The future is now, thousands of movies and shows at one’s fingertips, allowing people to experience an endless landslide of entertainment. Streaming services create a surreal feeling of getting a bargain, but in reality, consumers are getting pick-pocketed. Although one has an immense number of movies and shows to choose from, services don’t exactly provide buyers with the best, sadly not everyone can discern from masterpiece and cheap laughs. Thankfully, Johnson has provided its students with experts in order to know what to watch next.
Sophomore Jacob Gooch recommends Voltron: Legendary Defender on Netflix. Although the series Power Rangers premiered its first episode in August,1993, Voltron: Legendary Defender came first in September, 1984. Voltron is an animated series set in space, where teenage kids use “quintessence” to power vehicles and magic. All in all, the young-lings work together in order to form a giant robot, Voltron, who they then use to defeat the evil Galra Empire.
Senior Isaiah McDew recommends Community on Netflix. Greendale, Colorado, a fictional, small town where a left for dead, disbarred, Jeff Winger goes back to community college in order to get his title back. In its simplest form, the show follows Jeff, a narcissistic fast talker, learning to humble himself around the, from his point of view, the lowest of mankind.
Junior Rain Antunes recommends Interstellar on Hulu. As most film critics would put it, Interstellar is best known as Christopher Nolan’s rendition of 2001: A Space Odyssey. Aside from this statement, this movie still manages to follow its own drum. Astronaut Cooper goes to space on mission to save humanity, after finding out earth is no longer habitable. In doing so, not only does he travel through wormholes, but also gets a taste of Einstein’s theory of relativity. Climatically, Cooper discovers secrets of the universe, which surprisingly are more fact than fiction.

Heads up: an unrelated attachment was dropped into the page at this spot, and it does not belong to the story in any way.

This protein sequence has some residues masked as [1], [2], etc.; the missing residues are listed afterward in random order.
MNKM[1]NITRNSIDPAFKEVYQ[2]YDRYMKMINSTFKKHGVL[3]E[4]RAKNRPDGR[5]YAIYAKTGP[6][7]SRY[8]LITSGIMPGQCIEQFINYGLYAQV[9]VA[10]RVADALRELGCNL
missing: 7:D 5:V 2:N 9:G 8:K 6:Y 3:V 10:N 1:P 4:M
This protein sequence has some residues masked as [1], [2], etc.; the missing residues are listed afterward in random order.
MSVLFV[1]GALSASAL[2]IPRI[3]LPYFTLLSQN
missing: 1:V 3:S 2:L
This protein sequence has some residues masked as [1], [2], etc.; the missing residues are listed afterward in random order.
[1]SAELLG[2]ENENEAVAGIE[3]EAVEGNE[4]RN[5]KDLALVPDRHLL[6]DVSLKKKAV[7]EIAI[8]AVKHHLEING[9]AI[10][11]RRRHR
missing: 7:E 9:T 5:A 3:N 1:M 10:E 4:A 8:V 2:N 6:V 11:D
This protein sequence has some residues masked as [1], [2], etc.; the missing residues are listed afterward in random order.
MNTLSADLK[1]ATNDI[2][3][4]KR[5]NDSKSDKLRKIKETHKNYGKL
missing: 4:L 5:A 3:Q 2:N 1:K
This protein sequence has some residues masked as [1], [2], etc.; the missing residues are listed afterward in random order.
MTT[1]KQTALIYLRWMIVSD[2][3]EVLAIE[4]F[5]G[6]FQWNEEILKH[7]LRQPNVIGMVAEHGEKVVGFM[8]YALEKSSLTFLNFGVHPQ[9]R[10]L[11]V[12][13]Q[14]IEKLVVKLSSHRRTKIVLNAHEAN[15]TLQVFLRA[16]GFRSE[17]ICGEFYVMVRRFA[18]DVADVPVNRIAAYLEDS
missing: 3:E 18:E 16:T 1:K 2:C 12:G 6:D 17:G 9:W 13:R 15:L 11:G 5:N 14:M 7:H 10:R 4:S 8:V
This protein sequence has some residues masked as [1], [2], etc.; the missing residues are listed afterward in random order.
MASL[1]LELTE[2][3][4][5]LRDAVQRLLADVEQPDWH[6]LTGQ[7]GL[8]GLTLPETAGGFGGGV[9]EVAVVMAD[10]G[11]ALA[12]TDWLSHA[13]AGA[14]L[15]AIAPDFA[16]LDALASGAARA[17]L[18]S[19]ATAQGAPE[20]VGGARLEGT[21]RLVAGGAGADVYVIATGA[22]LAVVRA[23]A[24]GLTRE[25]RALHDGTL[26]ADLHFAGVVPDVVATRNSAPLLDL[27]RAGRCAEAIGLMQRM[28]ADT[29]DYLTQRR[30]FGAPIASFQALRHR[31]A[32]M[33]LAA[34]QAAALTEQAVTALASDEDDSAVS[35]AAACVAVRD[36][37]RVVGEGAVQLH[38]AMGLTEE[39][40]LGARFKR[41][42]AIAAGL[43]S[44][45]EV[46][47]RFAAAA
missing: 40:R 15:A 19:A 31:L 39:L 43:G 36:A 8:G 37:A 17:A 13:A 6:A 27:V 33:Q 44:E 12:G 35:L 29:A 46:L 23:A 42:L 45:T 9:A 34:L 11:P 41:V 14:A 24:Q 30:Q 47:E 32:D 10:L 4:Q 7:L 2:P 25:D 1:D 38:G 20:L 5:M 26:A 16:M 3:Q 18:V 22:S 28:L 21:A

Junior Joseph Hwang recommends Django Unchained on Netflix. With a jaw dropping performance from the main man, Jamie Foxx, and an Oscar winning performance from Christoph Waltz. Quentin Tarantino created his own fictional story of what life was like during the age of slavery in the US. In short terms, he not only raised awareness, but created an awe striking film of young man pairing up with a bounty hunter only to later on free his wife from slavery.
Sophomore Ella Vo recommends Friends on Hulu. One would think this show would have died off years ago but, like our good friend Tom Sawyer, people tend to find this show relatable. The six main characters in this series go through real problems, and always tend to do it together. Which in this case makes the message of the show so great: a true friend sticks closer than a brother. After all, it is one of the most loved TV shows of all time.
Senior Blair Blount recommends Transformers on Hulu. From toys, to animation, to comic books, to video games, in the year 2007, Hasbro finally agreed to put the much loved action figures on the big screen. The story follows Sam Witwicky, who’s only choice is to join the auto-bots and save the world from total destruction. Although quirky at times, the story sets a good line between good and evil. With a budget of approximately $150 million, Michael Bay fails not at making these robots look real.
Senior Maya Sepulveda recommends Star Wars: A New Hope on Disney+. A long, long time ago, watching one of George Lucas’s masterpieces’ was considered, in a way, geek-ish. Now, everyone’s talking about them; therefore, arguably speaking, now’s the best time to watch them. For all the newbies out there, no one does not start at episode one. You start on episode five and sooner or later one finds out why there are such things as prequels. The story follows the life of Luke Skywalker, as he learns the way of the Jedi, while simultaneously tackling the duality of man. He achieves this with the help of his friends, wanted outcast, Han Solo, and princess Leia. This timeless classic lives on with its positive message and original plot line.